9. Jordan Clarkson, Los Angeles Lakers
The Lakers are now D’Angele Russell and Jordan Clarkson’s team. And he still has so much potential left in him. The former second-round draft pick from Missouri burst onto the scene as a second-year player last year and did so with Kobe Bryant‘s retirement tour headlining every single Lakers game. With the arrival of D’Angelo Russell, Clarkson was able to return to his natural position of shooting guard, and it worked out quite well.
Clarkson wasn’t hesitant in his new role, and even made improvements from the three-point line which made up for his overall percentage decline–it wasn’t much, though. He retained his crisp handle and changes speeds very well, a major key for him getting to the basket. When he gets to the cup, though, he’s not as automatic as you’d like, but his touch from below the free throw line is enhanced, and he can resort to that.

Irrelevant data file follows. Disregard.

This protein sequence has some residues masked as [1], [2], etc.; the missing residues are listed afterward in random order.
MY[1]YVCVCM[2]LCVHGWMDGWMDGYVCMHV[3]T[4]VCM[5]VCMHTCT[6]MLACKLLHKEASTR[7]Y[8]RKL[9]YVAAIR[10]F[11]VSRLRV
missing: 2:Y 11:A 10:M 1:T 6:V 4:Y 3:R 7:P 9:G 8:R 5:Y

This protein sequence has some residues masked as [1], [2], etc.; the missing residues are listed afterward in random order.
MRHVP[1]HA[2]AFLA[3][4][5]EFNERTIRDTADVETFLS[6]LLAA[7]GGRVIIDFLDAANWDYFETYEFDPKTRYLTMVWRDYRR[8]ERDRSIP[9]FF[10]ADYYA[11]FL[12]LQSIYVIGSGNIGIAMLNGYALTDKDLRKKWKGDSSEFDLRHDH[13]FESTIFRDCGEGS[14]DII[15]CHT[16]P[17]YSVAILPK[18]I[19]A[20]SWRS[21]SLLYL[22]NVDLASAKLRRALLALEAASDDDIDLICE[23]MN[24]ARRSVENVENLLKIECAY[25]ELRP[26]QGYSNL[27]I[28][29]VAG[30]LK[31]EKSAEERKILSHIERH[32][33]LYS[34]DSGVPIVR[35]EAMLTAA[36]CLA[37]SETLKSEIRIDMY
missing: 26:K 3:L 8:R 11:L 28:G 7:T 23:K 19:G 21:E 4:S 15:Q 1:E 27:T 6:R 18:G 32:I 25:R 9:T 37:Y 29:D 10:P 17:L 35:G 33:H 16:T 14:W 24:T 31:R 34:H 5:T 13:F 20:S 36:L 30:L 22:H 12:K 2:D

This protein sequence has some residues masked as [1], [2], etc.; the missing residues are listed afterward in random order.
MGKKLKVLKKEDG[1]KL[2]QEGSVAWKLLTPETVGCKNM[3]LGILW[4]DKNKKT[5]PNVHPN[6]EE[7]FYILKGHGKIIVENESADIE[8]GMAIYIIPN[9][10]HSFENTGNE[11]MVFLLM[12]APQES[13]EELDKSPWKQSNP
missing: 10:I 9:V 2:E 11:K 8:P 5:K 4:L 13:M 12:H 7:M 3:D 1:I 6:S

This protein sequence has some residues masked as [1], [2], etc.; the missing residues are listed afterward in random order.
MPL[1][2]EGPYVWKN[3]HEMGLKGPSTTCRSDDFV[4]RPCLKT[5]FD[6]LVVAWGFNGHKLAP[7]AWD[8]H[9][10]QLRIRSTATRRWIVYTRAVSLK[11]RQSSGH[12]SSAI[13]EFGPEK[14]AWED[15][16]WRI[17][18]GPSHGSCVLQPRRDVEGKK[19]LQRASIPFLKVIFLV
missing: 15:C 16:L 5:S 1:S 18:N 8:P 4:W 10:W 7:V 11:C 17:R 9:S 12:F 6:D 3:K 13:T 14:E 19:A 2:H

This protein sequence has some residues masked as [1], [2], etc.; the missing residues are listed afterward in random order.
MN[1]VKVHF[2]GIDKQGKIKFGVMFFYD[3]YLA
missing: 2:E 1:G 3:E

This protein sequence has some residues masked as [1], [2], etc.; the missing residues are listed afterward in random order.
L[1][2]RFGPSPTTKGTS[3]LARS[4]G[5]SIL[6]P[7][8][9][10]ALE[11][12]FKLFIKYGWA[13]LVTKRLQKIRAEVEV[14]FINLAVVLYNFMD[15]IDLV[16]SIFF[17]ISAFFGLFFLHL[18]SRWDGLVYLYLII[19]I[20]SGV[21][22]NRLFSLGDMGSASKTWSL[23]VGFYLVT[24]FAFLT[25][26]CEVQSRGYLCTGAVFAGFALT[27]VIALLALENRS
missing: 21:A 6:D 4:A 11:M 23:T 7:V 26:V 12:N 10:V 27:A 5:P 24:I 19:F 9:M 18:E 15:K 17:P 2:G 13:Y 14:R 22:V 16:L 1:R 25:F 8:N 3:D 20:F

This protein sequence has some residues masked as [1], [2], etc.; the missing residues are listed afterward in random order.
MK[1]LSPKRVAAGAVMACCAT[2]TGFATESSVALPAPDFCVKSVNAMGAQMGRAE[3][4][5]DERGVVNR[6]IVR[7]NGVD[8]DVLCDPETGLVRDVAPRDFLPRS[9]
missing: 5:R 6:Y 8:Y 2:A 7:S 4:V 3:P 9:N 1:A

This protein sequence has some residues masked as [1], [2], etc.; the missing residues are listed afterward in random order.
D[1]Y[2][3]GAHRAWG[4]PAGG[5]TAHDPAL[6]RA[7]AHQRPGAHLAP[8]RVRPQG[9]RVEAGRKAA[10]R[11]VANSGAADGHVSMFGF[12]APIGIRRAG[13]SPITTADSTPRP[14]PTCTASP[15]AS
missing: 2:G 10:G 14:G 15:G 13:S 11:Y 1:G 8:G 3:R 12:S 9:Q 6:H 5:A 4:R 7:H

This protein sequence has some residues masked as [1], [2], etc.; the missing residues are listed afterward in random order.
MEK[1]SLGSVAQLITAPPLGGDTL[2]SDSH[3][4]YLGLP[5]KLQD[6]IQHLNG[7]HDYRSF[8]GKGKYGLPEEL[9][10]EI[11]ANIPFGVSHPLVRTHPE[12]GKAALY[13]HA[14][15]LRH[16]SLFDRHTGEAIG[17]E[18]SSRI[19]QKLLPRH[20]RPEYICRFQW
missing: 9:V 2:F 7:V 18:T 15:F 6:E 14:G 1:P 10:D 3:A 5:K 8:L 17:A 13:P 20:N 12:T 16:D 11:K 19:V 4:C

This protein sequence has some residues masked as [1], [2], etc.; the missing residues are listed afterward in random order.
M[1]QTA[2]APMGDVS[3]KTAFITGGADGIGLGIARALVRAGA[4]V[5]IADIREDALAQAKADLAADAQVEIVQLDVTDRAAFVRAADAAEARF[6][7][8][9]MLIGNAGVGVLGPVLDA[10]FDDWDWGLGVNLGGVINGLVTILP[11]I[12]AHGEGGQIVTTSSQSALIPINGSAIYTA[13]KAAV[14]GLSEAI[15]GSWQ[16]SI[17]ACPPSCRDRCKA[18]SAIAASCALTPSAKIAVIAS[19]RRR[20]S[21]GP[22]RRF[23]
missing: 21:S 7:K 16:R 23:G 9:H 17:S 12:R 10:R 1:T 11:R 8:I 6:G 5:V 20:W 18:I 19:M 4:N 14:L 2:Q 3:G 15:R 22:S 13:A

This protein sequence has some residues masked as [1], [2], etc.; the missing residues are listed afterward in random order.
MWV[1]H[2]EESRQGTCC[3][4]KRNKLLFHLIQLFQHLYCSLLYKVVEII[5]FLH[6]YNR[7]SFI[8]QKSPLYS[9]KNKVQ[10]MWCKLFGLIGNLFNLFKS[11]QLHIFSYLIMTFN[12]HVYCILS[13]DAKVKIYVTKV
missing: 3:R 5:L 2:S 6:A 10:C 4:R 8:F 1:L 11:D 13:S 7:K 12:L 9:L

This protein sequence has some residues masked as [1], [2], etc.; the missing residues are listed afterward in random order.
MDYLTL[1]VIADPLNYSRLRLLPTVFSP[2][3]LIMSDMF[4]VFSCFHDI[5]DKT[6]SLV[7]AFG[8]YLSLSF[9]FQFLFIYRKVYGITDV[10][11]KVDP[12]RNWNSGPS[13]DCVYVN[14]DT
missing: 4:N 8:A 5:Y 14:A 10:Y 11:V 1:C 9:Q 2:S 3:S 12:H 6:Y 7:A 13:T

His perimeter on-ball defense is also respectable, and he holds opponents to 39.1 percent shooting on shots greater than 15 feet, according to NBA.com. Unfortunately, he gives up some size, giving him a disadvantage around the basket.
Next: Khris Middleton